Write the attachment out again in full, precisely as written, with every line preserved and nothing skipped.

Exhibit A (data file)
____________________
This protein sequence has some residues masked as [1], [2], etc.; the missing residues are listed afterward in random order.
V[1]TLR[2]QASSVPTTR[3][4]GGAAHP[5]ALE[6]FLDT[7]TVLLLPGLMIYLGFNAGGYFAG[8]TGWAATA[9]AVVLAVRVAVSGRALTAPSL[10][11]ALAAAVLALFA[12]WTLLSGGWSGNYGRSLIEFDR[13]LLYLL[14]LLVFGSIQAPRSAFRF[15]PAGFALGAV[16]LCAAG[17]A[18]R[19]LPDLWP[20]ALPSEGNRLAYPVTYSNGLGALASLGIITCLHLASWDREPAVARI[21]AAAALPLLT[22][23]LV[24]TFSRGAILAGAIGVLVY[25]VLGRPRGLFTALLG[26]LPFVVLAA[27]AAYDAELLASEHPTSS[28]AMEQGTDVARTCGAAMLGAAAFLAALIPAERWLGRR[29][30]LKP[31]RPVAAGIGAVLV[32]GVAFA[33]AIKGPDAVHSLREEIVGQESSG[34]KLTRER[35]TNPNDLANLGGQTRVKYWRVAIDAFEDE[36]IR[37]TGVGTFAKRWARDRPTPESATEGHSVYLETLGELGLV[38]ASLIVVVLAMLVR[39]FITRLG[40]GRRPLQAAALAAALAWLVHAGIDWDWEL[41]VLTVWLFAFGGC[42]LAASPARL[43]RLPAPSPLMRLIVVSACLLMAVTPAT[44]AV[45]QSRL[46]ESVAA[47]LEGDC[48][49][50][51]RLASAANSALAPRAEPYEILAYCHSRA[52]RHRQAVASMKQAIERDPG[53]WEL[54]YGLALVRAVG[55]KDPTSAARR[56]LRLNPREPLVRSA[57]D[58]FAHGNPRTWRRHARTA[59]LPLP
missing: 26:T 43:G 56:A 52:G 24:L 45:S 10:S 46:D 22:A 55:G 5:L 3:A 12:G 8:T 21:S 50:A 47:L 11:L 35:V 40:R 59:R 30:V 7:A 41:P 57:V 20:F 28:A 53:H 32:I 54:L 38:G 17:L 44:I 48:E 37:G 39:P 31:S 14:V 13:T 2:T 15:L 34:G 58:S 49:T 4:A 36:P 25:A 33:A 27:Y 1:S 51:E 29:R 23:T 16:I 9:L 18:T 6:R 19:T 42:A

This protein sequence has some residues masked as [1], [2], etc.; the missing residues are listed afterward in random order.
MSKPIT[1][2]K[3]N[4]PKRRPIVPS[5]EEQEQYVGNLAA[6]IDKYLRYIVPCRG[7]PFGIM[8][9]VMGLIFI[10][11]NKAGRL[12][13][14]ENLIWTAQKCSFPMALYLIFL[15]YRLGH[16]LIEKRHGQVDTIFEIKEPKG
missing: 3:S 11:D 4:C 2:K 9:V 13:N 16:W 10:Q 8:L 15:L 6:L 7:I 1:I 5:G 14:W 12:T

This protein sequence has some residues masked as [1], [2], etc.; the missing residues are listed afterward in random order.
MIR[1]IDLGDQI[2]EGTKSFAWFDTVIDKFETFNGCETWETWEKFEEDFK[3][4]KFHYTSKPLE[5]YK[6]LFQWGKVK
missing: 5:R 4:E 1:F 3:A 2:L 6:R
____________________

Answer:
This protein sequence has some residues masked as [1], [2], etc.; the missing residues are listed afterward in random order.
V[1]TLR[2]QASSVPTTR[3][4]GGAAHP[5]ALE[6]FLDT[7]TVLLLPGLMIYLGFNAGGYFAG[8]TGWAATA[9]AVVLAVRVAVSGRALTAPSL[10][11]ALAAAVLALFA[12]WTLLSGGWSGNYGRSLIEFDR[13]LLYLL[14]LLVFGSIQAPRSAFRF[15]PAGFALGAV[16]LCAAG[17]A[18]R[19]LPDLWP[20]ALPSEGNRLAYPVTYSNGLGALASLGIITCLHLASWDREPAVARI[21]AAAALPLLT[22][23]LV[24]TFSRGAILAGAIGVLVY[25]VLGRPRGLFTALLG[26]LPFVVLAA[27]AAYDAELLASEHPTSS[28]AMEQGTDVARTCGAAMLGAAAFLAALIPAERWLGRR[29][30]LKP[31]RPVAAGIGAVLV[32]GVAFA[33]AIKGPDAVHSLREEIVGQESSG[34]KLTRER[35]TNPNDLANLGGQTRVKYWRVAIDAFEDE[36]IR[37]TGVGTFAKRWARDRPTPESATEGHSVYLETLGELGLV[38]ASLIVVVLAMLVR[39]FITRLG[40]GRRPLQAAALAAALAWLVHAGIDWDWEL[41]VLTVWLFAFGGC[42]LAASPARL[43]RLPAPSPLMRLIVVSACLLMAVTPAT[44]AV[45]QSRL[46]ESVAA[47]LEGDC[48][49][50][51]RLASAANSALAPRAEPYEILAYCHSRA[52]RHRQAVASMKQAIERDPG[53]WEL[54]YGLALVRAVG[55]KDPTSAARR[56]LRLNPREPLVRSA[57]D[58]FAHGNPRTWRRHARTA[59]LPLP
missing: 26:T 43:G 56:A 52:G 24:L 45:S 10:S 46:D 22:A 55:G 5:L 3:A 12:G 8:T 21:S 50:A 47:L 11:L 35:V 40:R 59:R 30:V 7:A 41:P 57:V 20:F 28:A 53:H 32:I 54:L 38:G 17:L 44:I 48:E 37:G 39:P 31:S 14:V 13:T 2:T 15:L 34:G 58:S 49:T 4:A 36:P 25:A 33:A 27:Y 1:S 51:E 29:R 23:T 16:I 9:L 18:T 6:R 19:T 42:A

This protein sequence has some residues masked as [1], [2], etc.; the missing residues are listed afterward in random order.
MSKPIT[1][2]K[3]N[4]PKRRPIVPS[5]EEQEQYVGNLAA[6]IDKYLRYIVPCRG[7]PFGIM[8][9]VMGLIFI[10][11]NKAGRL[12][13][14]ENLIWTAQKCSFPMALYLIFL[15]YRLGH[16]LIEKRHGQVDTIFEIKEPKG
missing: 3:S 11:D 4:C 2:K 9:V 13:N 16:W 10:Q 8:L 15:L 6:L 7:I 1:I 5:G 14:W 12:T

This protein sequence has some residues masked as [1], [2], etc.; the missing residues are listed afterward in random order.
MIR[1]IDLGDQI[2]EGTKSFAWFDTVIDKFETFNGCETWETWEKFEEDFK[3][4]KFHYTSKPLE[5]YK[6]LFQWGKVK
missing: 5:R 4:E 1:F 3:A 2:L 6:R